Jenolan Caves, NSW - February 5, 2001 These caves had stalactites and stalagmites like other caves we visited later, but it was boring because the tour guide didn't seem to like his job. In the end there was a glow-in-the-dark cube that someone put there because he had a fight with his girlfriend and didn't want her to find it.

Opera House, Sydney, NSW - February 7, 2001 The Opera House was really cool. We went on a tour of the Opera House and saw "The Play House" and the "Concert Hall." In the concert hall we saw some Argentinean tango dancers practicing for a show that evening. The whole building is made of cement with lots of windows and the roof has lots of tiles of two different colors of white - a creamy white a pearly white. I bought a shirt there. We went on a short cruise of Sydney Harbour and got some good pictures of the Opera house.

(view photos of Sara's visit)

Captain James Cook's House, Melbourne, Victoria - February 11, 2001 This is the house that Captain Cook grew up in when he lived in England. It was packed up in boxes for a millionaire and moved to Melbourne as a gift to the people of Victoria, Australia. It was a two-story building with very short ceilings and doors. Cook discovered a lot of places in Australia. He was the first European person to go into Sydney Harbour. Aboriginals had been there before them.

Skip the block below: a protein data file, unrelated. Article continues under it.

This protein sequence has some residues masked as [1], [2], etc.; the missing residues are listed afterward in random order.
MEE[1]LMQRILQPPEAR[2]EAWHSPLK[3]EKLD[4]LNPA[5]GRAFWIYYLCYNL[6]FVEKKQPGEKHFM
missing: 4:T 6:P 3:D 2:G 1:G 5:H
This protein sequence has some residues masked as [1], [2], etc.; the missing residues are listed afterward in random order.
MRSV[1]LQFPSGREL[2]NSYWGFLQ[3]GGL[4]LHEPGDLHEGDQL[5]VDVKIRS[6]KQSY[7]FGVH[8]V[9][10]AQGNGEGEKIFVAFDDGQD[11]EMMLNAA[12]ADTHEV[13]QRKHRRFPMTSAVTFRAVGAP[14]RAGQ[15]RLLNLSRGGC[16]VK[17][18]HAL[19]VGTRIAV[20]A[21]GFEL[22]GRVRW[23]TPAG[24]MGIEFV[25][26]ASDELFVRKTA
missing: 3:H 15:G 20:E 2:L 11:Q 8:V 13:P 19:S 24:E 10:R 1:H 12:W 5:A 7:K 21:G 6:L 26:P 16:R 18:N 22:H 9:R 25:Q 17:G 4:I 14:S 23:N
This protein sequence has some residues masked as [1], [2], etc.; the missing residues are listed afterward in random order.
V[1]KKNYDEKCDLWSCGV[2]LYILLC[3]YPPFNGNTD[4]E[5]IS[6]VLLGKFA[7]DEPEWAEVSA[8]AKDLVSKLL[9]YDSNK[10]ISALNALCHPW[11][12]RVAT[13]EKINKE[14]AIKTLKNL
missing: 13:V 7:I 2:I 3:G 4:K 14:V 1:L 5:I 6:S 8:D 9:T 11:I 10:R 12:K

IMAX Theater, Melbourne, Victoria - February 11, 2001 This theater was not what I expected it to be. I expected it to be like an OMNI theater. It was just a flat screen, but they called it "The World's Biggest Screen." We saw "Fantasia 2000" there.

The Melbourne Museum, Victoria - February 11, 2001 Here we saw lots of Aboriginal Art and we saw Phar Lap. He was a racing horse during the 1930's. It is believed that he was poisoned in California and he is a "True Legend of Australia." He is stuffed and one of the most popular exhibits in this museum. We saw some Aboriginal Dances by very white Aboriginals. Some people who believe themselves to be Aboriginals have ancestors who were full-blooded Aboriginals. We saw other Aboriginals weaving baskets. These Aboriginals looked like full-blooded Aboriginals.

Great Ocean Road & Grampians National Park (Victoria) - February 13th to 17th I saw some waterfalls on February 15th. One of them, called Silverband Falls, disappeared into the ground and seemed to go nowhere.